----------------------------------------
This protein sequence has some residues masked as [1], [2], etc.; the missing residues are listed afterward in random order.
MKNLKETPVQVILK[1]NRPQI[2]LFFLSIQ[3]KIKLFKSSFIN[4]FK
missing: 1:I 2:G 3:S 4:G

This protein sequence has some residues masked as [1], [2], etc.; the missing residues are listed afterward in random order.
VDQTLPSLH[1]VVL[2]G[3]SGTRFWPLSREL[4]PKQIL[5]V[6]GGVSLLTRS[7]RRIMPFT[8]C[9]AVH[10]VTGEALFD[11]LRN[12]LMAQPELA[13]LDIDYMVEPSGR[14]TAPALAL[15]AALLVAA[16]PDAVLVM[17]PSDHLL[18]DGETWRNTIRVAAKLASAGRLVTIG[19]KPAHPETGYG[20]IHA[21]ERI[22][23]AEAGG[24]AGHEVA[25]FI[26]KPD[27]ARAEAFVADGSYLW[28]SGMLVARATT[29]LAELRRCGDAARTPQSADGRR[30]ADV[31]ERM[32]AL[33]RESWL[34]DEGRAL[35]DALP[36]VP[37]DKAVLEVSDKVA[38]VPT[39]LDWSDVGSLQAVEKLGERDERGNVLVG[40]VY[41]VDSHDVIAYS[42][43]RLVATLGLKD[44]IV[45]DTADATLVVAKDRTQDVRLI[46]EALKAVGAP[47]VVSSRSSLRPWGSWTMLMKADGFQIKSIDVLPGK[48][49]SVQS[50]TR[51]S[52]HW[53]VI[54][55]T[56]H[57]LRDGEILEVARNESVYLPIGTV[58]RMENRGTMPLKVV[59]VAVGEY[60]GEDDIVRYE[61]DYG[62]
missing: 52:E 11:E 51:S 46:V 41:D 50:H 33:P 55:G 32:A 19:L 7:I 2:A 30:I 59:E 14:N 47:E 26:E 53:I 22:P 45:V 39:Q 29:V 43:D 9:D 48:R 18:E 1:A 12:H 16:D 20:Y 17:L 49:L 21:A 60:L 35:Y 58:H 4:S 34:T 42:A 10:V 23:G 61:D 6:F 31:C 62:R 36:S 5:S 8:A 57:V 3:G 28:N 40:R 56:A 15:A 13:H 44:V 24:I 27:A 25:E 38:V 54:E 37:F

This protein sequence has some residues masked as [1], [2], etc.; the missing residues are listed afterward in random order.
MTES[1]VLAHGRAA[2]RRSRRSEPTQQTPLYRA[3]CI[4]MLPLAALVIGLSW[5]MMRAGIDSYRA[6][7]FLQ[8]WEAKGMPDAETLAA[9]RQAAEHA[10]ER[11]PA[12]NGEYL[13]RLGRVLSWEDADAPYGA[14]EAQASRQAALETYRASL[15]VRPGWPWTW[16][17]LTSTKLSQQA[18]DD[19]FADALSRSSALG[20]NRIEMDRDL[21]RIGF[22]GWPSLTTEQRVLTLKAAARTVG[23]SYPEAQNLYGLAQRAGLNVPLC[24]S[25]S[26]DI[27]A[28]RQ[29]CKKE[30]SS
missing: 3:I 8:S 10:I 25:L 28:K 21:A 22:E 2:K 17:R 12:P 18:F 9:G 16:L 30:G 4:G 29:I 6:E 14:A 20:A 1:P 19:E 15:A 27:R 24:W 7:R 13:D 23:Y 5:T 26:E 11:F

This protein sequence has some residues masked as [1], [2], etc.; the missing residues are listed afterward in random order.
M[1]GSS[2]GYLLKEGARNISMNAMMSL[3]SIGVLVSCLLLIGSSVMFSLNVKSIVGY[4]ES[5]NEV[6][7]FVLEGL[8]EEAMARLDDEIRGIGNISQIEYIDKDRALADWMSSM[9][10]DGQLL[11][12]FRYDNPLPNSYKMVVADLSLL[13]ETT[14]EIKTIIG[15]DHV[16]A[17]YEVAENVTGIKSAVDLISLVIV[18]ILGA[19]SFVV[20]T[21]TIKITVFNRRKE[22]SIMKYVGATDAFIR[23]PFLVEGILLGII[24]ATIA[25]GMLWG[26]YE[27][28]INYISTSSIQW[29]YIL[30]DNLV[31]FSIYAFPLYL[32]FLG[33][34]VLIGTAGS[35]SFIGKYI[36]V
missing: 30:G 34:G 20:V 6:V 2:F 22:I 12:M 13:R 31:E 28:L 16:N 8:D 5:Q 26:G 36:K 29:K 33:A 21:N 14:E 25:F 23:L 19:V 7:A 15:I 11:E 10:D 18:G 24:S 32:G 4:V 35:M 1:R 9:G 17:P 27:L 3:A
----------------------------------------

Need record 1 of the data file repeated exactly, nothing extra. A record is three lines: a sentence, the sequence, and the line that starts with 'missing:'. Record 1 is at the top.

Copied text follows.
This protein sequence has some residues masked as [1], [2], etc.; the missing residues are listed afterward in random order.
MKNLKETPVQVILK[1]NRPQI[2]LFFLSIQ[3]KIKLFKSSFIN[4]FK
missing: 1:I 2:G 3:S 4:G